Frydenborg’s Inferno

Written by Logan Cummings and Daniel Radka|
Photographs by Daniel Radka and Logan Cummings|

Freshman Rachel Gelven’s PowerPoint Slide

Toward the end of every school year, English teacher Julie Frydenborg assigns her Honors Freshman class a month-long project: The Dante Project. Her students have to read Dante’s Inferno and then rewrite the story and make a creative accompaniment to bring the piece to life with their own touch. It counts as their final exam.

Freshman Logan Cummings’ cupcakes

Dante’s Inferno is a part of Dante’s Divine Comedy, describing Dante’s journey through Hell. He divides Hell into nine circles, each related to a general type of sin. He meets various groups of sinners in Hell for sins that relate to seven deadly sins. Dante’s journey through Hell was very controversial. For example, he included many popes and clergy members, as Dante had a grudge against the corrupt Medieval Catholic Church.

Many of Ms. Frydenborg’s students also included controversial people in their project. For example, Sophomore Alex Rauccio took the opportunity to put his father in Hell for “treachery against kinsmen.”

Throughout the month, the students have to work on the project. They read the book bit by bit and analyze the parts they read during class. The work for the project is hefty, but with good time-management, it can be completed, and a good grade can be achieved.

Various freshmen and sophomore students were asked about the Dante project experience. The project got a high rating from most, 4.5 stars out of 5 being the most common. However, the students surveyed had some complaints about the assignment.

Freshman Emma Blair described the project as “torture.” Sophomore Simon Hua described it as “an ordeal.” Freshman Maggie Guba said, “the first few cantos it was fine. Then the last two weeks [were] horrendous.” Sophomore Kitty Shortt stated, “It was an extremely stressful experience.” Freshman Gavin Carlisle commented, “It was not difficult. it was just sort of time-consuming.”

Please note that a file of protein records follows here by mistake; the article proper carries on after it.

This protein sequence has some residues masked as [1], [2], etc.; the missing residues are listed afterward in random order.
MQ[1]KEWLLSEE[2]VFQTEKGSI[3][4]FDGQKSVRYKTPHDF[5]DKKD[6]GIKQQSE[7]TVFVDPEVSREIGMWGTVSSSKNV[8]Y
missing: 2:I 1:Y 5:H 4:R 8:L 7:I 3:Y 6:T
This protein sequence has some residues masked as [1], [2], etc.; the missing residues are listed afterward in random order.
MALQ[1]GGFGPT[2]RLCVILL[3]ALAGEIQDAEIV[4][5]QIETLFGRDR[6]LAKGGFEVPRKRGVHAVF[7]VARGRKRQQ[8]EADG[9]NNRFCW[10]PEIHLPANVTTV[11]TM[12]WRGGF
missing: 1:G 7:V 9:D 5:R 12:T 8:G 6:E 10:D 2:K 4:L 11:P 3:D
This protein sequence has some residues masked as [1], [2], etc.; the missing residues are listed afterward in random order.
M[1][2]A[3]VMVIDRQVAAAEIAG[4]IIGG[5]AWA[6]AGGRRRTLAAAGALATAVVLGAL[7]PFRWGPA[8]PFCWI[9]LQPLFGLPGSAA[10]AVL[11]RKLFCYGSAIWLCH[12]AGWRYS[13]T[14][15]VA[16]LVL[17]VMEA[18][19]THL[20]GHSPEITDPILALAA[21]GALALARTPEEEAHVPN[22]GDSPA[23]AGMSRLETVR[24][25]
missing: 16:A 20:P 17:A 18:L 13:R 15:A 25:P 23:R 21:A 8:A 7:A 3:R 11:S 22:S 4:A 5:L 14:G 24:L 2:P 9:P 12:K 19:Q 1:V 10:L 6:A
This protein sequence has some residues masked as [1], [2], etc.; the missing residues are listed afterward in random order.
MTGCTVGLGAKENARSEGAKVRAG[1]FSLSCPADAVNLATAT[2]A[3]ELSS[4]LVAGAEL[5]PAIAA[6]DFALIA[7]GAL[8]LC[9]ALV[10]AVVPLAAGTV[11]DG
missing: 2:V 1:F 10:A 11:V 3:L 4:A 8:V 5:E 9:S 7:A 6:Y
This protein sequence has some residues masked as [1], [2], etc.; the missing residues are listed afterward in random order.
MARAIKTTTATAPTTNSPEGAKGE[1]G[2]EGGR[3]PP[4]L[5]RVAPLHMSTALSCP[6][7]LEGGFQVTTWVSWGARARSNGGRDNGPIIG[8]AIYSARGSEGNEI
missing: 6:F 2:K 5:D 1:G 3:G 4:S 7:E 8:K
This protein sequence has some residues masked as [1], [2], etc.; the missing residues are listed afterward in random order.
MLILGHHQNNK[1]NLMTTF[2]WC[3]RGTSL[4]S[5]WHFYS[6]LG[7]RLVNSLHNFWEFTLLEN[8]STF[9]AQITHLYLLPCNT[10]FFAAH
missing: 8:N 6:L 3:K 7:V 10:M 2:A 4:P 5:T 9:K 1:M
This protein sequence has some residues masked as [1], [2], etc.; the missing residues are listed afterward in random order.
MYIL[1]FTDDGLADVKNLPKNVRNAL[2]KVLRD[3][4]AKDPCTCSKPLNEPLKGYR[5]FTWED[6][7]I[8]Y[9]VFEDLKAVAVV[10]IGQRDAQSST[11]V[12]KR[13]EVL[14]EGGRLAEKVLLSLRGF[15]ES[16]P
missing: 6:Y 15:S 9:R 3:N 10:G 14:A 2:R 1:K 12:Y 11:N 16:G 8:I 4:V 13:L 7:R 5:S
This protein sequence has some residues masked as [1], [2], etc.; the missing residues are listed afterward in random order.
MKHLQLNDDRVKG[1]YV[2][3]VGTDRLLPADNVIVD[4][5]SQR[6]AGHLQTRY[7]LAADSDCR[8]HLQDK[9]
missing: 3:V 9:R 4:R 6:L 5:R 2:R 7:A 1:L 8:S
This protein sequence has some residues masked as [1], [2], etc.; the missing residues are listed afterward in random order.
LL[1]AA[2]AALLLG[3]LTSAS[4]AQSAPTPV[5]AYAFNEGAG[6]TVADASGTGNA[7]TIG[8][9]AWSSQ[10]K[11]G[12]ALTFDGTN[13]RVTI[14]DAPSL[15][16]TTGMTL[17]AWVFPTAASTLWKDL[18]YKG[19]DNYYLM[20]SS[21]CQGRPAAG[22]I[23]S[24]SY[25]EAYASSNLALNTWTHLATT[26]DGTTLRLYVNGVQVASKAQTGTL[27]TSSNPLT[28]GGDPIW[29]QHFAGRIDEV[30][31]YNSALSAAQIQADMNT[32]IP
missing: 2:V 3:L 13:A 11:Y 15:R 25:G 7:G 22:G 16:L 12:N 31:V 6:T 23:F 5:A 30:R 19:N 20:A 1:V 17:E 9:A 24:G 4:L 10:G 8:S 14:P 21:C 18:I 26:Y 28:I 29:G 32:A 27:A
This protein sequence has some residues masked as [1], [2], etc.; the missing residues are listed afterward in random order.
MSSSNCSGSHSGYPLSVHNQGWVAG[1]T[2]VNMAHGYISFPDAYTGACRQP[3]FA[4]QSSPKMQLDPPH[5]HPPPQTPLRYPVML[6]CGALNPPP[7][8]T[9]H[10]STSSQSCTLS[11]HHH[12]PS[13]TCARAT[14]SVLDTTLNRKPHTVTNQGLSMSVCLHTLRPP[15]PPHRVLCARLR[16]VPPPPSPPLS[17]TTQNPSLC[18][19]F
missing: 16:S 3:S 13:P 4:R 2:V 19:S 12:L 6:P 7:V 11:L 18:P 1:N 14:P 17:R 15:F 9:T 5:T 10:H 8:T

On the contrary, many students credited the assignment as having positive attributes. Freshman Taylor Wyatt said it was “stressful but it was kind of fun.” Sophomore Sydney Church claimed, “It was pretty stressful, but it was worth it in the end.” Freshman Chayse Lofgren said, “It was a fun project. I recommend it.” Freshman Sarah Auletta described the project as being “fine if you manage your time well… I finished five days before it was due, and I had absolutely no stress.”

The biggest lesson this project teaches is time management. Ms. Frydenborg said that the project is great for the kids who manage their time well and listen to instructions. She also said that it becomes overly stressful for the kids who procrastinate, but it becomes a huge lesson for them.

The project may take a lot out of the students who have to complete it, but it also is a burden for Ms. Frydenborg. Though she has to grade many long narratives and their creative accompaniments, she said, “As a teacher, if I don’t have time to assess the work, then I don’t have business assigning it. It’s not fair to the students.”

After the year with her current freshman students, Ms. Frydenborg commented, “It was a blast working on it with my current freshman class again, and I look forward to them coming back again and helping next year’s group.”

Co-writer of this article as a cupcake

Co-writer of this article as a cupcake

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